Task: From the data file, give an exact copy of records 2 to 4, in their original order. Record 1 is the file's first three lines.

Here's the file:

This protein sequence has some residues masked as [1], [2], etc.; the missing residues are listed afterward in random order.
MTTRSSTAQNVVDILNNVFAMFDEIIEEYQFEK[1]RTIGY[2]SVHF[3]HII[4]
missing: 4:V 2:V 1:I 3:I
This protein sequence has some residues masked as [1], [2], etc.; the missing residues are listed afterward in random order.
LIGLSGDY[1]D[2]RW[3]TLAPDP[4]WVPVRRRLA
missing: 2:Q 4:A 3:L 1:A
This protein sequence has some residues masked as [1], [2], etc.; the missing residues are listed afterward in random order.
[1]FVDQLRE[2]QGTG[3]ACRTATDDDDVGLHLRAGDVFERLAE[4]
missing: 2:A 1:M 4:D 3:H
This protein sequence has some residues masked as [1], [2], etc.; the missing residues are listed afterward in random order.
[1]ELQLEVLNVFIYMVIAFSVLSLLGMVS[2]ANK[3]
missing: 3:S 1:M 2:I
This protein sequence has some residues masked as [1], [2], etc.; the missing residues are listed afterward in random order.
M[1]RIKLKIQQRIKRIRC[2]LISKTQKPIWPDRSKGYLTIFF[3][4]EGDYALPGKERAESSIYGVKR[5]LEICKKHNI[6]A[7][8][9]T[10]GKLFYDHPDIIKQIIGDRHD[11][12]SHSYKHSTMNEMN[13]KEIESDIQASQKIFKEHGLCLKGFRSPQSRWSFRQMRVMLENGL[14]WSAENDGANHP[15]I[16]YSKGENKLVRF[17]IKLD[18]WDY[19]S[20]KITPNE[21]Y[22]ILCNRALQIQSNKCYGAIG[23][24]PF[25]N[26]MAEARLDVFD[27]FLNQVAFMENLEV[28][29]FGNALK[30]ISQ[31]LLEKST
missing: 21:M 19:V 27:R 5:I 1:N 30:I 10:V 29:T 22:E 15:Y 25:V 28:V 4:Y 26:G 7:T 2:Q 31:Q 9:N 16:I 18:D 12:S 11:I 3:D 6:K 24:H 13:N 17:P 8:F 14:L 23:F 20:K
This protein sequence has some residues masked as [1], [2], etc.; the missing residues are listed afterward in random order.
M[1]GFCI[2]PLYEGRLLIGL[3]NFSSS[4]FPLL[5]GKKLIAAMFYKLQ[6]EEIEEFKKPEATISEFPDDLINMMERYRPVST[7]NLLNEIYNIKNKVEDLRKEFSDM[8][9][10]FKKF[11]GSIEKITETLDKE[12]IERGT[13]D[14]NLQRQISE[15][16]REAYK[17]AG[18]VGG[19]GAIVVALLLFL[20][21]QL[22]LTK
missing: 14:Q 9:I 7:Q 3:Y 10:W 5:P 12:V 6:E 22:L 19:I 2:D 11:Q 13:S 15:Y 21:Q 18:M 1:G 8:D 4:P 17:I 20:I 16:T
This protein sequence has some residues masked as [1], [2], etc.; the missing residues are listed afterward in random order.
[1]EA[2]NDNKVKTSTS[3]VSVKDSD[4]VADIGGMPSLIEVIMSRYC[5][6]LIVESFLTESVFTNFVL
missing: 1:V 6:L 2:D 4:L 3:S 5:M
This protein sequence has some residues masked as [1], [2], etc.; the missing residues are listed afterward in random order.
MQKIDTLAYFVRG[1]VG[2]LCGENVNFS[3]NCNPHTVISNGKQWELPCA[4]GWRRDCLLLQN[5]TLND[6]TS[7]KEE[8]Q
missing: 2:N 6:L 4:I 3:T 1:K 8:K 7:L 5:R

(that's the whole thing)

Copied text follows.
This protein sequence has some residues masked as [1], [2], etc.; the missing residues are listed afterward in random order.
LIGLSGDY[1]D[2]RW[3]TLAPDP[4]WVPVRRRLA
missing: 2:Q 4:A 3:L 1:A
This protein sequence has some residues masked as [1], [2], etc.; the missing residues are listed afterward in random order.
[1]FVDQLRE[2]QGTG[3]ACRTATDDDDVGLHLRAGDVFERLAE[4]
missing: 2:A 1:M 4:D 3:H
This protein sequence has some residues masked as [1], [2], etc.; the missing residues are listed afterward in random order.
[1]ELQLEVLNVFIYMVIAFSVLSLLGMVS[2]ANK[3]
missing: 3:S 1:M 2:I